The first is most people don’t realize it. Corporations can commit criminal acts independent of the people in the corporation. So in the Deepwater Horizon Gulf coast accident, as an example, BP oil was charged with criminal violations even though people in the corporation were not necessarily charged with those same criminal violations. And rightfully so. So how do we punish a corporation? We punish a corporation by interfering with its ability to achieve its stated goal; make huge fines as they did in that particular case. You can make the company go out of business. You can revoke its license to operate, which is a death penalty for a corporation. You can have it monitored as they do in antitrust cases in many companies. IBM, Microsoft, I think, have monitors to make sure they’re abiding by certain kinds of behavioral standards. Well that same kind of activity can apply to a robot. You don’t have to put a robot in jail, but you can interfere with what it’s trying to do. And if these robots are adaptable, logical, and are learning. They’ll say well I’ll get it, you know. I can’t do that because my goal is to accomplish something in particular and if I take this particular action, that’s actually going to be working against my interest in accomplishing that situation.
So rehabilitation and modification of robot behavior, just as with a corporation is much more logical than you might think. Now another interesting historical precedent is prior to the Civil War there were a separate set of laws that applied to slaves. They were called the slave codes. And slaves were property. But interestingly enough, the slave owners were only held liable under certain conditions for the actions of their slaves. The slaves themselves were punished under — if they committed crimes. And so we have a historical precedent for the kinds of ways in which we can sort this out so that you are not in constant fear that your robot is going to bump into somebody and you’re going to go to jail for 20 years for negligent homicide or whatever it might be.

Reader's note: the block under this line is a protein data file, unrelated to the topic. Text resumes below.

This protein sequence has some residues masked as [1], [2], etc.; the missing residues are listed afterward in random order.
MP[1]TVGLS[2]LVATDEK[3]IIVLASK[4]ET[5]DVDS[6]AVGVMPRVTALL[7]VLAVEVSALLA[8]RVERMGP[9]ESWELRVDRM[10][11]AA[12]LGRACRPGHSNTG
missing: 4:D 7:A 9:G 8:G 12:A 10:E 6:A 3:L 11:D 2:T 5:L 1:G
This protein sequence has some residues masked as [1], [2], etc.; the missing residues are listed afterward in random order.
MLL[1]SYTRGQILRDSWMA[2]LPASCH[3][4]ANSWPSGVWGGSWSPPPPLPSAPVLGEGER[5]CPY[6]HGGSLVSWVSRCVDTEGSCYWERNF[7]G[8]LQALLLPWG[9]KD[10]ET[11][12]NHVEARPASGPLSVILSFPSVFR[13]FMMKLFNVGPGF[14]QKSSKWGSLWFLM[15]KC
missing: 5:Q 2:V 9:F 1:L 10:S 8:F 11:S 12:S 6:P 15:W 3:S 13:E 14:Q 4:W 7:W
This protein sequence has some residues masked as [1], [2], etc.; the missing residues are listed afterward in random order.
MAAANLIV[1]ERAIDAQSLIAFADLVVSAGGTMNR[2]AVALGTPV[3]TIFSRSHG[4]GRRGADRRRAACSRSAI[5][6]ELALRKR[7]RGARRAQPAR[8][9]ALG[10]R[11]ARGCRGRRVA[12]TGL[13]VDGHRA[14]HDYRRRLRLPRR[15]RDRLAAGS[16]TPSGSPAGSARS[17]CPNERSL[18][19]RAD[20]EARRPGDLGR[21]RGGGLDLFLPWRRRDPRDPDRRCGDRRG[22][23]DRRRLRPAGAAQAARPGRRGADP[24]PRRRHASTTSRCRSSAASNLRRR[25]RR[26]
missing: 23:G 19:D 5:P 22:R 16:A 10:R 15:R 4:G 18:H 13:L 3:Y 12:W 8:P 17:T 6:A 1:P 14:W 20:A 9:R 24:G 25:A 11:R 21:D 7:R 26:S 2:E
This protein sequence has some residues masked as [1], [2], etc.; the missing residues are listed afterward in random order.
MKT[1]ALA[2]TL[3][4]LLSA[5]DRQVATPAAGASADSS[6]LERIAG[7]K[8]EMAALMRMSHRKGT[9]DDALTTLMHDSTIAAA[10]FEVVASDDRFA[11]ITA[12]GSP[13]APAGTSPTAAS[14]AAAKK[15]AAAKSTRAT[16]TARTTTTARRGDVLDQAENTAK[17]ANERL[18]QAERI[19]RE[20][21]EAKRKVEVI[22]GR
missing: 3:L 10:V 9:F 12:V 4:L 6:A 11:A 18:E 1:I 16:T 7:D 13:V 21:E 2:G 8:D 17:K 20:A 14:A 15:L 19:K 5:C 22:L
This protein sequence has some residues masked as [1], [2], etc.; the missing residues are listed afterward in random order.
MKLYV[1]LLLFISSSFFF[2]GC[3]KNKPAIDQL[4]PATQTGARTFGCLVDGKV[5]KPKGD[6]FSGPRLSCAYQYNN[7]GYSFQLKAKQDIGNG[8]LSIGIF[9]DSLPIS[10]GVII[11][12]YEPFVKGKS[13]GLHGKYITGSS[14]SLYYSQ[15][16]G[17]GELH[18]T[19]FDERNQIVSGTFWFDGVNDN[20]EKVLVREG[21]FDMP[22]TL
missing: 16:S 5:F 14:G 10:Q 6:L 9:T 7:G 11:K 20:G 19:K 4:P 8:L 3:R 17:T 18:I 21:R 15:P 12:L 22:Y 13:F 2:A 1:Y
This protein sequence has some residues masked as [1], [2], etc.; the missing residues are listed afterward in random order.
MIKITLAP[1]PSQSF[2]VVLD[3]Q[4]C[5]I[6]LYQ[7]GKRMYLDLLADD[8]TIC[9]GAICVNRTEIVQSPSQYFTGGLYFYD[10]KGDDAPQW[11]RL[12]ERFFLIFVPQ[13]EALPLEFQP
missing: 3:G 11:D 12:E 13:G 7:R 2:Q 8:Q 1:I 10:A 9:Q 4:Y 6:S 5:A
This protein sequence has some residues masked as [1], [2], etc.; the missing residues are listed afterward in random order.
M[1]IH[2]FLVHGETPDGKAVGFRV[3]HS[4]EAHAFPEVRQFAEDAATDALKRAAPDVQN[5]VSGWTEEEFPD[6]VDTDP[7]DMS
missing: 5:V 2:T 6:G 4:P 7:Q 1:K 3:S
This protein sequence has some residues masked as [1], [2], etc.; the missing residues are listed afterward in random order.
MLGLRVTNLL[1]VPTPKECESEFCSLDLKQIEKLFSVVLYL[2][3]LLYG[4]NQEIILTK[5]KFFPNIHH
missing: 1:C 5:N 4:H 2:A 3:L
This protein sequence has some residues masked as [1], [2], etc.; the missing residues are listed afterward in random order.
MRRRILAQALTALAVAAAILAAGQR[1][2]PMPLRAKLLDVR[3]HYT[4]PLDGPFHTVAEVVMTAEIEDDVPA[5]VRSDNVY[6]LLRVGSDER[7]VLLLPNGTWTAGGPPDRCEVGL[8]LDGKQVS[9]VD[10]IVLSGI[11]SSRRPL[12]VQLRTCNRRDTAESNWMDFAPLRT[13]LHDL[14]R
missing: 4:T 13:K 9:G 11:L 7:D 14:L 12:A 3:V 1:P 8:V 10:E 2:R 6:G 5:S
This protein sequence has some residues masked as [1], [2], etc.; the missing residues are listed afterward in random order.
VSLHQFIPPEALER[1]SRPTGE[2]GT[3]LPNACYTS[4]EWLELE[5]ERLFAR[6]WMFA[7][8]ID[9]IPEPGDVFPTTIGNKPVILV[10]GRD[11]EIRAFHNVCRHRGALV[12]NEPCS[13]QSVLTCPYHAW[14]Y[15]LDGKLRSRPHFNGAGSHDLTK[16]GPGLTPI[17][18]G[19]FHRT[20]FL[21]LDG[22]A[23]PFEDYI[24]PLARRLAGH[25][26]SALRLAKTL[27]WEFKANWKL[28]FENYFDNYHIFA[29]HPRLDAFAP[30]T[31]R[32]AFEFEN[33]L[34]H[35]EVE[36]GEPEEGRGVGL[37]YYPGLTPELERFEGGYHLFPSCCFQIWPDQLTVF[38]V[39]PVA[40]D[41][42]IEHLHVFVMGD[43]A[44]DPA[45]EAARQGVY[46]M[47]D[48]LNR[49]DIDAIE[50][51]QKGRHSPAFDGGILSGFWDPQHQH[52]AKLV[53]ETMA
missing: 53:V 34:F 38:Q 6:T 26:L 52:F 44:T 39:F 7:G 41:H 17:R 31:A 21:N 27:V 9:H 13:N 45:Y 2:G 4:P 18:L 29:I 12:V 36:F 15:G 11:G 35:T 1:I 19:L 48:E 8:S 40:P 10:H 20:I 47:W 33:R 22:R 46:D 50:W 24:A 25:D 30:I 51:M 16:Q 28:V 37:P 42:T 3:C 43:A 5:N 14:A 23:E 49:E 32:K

Just like automated vehicles, robots and advanced AI will require new sets of laws to define the extent of owner liability and accountability. Creating these laws will require an important ethical discussion: Who is at fault when a robot misbehaves? According to author Jerry Kaplan, there is a precedent for creating codes and consequences for robots that do not apply to others. Take, for example, the fact that criminal charges can be brought against corporations rather than the people operating beneath the corporate shell. Similarly, we can develop laws that would allow robots and their programming to stand trial.